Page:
These new infrastructures, together with the consolidation and recognition of certain research lines, such as bivalve pathobiology, led to the establishment of the National Reference Laboratory in Bivalve Mollusc Diseases in the Institute in 1995. Led by A. Figueras, the laboratory is still in charge of assessing the hazard index for certain diseases affecting bivalve molluscs in Spain and coordinating their detection efforts with other European laboratories of the same nature.
During this decade, aquaculture studies intensified with the purpose of not only optimizing traditional aquaculture but also developing aquaculture techniques for new species, such as octopus, which is still a core research line at IIM-CSIC.
The IIM-CSIC's commitment to address society’s challenges became clear during the Prestige oil spill in 2002, when the efforts of all the research groups at the IIM-CSIC focused on evaluating the consequences both for the marine ecosystem and for fishing and aquaculture resources, as well as designing bioremediation measures and predicting the oil spill’s drift and impacts.
During this decade, the first projects exclusively dedicated to public engagement with marine research (Divulgamar, Ciencia na Escola) began to emerge, paving the way for the introduction of the Ocean Literacy concept, which currently constitutes a transversal axis for the IIM-CSIC’s activities.
In line with social changes brought on by the turn of the century, in 2006, the direction of the IIM-CSIC was led by a woman, Aida Fernández Ríos, for the first time in the history of the Institute.
In 2015, Aida Fernández Ríos became the third woman to become a member of the Royal Galician Academy of Sciences (RAGC) because of the relevance of her studies on the relationship between anthropogenic carbon dioxide emissions and ocean acidification.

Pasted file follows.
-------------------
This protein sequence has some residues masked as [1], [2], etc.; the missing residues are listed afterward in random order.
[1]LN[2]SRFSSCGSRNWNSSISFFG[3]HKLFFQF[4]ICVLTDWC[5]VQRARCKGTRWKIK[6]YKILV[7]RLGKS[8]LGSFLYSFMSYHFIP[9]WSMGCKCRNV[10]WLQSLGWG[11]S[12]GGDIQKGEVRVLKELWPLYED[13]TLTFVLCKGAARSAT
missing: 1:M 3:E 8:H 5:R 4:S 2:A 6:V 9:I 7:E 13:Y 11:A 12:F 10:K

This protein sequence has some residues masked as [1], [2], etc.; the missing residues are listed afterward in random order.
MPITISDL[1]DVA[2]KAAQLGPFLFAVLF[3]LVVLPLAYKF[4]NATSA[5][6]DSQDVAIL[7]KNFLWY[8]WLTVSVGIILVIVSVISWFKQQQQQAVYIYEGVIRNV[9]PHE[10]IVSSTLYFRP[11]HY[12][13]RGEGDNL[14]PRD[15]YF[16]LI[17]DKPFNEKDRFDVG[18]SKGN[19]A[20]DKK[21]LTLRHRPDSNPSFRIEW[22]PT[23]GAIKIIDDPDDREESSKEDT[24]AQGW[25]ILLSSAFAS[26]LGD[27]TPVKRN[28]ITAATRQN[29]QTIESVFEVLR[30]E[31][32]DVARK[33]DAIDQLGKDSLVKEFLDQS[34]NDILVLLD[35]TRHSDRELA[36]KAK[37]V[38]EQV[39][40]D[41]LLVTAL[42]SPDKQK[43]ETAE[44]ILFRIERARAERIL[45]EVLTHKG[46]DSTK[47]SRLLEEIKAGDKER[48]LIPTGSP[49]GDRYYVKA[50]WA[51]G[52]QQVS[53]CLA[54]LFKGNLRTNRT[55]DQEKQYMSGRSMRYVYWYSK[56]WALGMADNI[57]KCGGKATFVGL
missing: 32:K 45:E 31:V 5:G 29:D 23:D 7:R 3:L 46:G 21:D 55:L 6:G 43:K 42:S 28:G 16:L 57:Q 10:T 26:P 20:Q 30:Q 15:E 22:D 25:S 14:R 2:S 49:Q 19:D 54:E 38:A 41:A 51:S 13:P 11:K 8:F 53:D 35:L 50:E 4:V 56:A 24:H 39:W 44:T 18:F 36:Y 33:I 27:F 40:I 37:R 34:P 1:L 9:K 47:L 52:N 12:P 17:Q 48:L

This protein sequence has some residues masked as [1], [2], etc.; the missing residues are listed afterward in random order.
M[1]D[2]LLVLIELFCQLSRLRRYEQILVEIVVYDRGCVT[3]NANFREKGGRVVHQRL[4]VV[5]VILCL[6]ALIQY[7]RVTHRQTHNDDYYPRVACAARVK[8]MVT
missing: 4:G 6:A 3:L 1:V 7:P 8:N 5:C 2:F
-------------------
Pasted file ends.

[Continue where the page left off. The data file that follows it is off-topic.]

During this decade, the institute continued to stand out because of the multidisciplinary nature of its research, which allowed for an integral and global understanding of marine ecosystems towards innovative and sustainable ways to use their resources: from the ocean to the table.
The IIM also defined its current organization, structured in four departments: (1) Oceanography, (2) Ecology and Marine Resources, (3) Biotechnology and Aquaculture and (4) Food Science and Technology, which include 14 highly interconnected research groups, enabling the support of research and innovation across many different fields.
The IIM-CSIC once again rose up to meet the requirements of society in times of crisis, such as the COVID-19 pandemic. As an example of its multidisciplinary capacity, the IIM-CSIC participated in the development of techniques for predicting the incidence of COVID-19 through the analysis of wastewater at sewage treatment plants at the peak of the pandemic. Nowadays, it coordinates the Complementary Plan for Marine Sciences in Galicia, which intends to respond to the economic recovery needs after this situation through innovation in marine sciences, which will also provide our society with resilience mechanisms in the face of future challenges.
Recognition of the role of the IIM-CSIC in marine research came in 2021 with two new admissions into the Galician Royal Academy of Science: Fiz Pérez joined the RAGC in September 2021 thanks to his studies on the ocean carbon cycle and the impact of global change. In November 2021, Isabel Medina also became a member of the RAGC due to her prestigious work on the study of the effects of seafood on human health.
Innovation and the use of cutting-edge technologies is marking this new decade at the IIM-CSIC. The use of state-of-the-art omic techniques, the development of low-cost technologies for ocean monitoring, artificial intelligence, digital twins, etc. are opening new paths of collaboration not only with different fields of knowledge, but also with different industries and with the general society.
The IIM is currently developing a major project: the conception, design and construction of a new headquarters in an emblematic place in the Ría de Vigo, a former military base that used to host the ETEA (School of Transmissions and Electricity of the Navy), in the Teis neighborhood. This will allow the institute to grow and to interact with other research centers located in the area in the future. For this reason, the intention of the IIM is for the new location to become a international reference site for marine research, fostering the transfer of technology to the sectors involved and promoting the dissemination of marine sciences to society at the local, regional, national and international levels.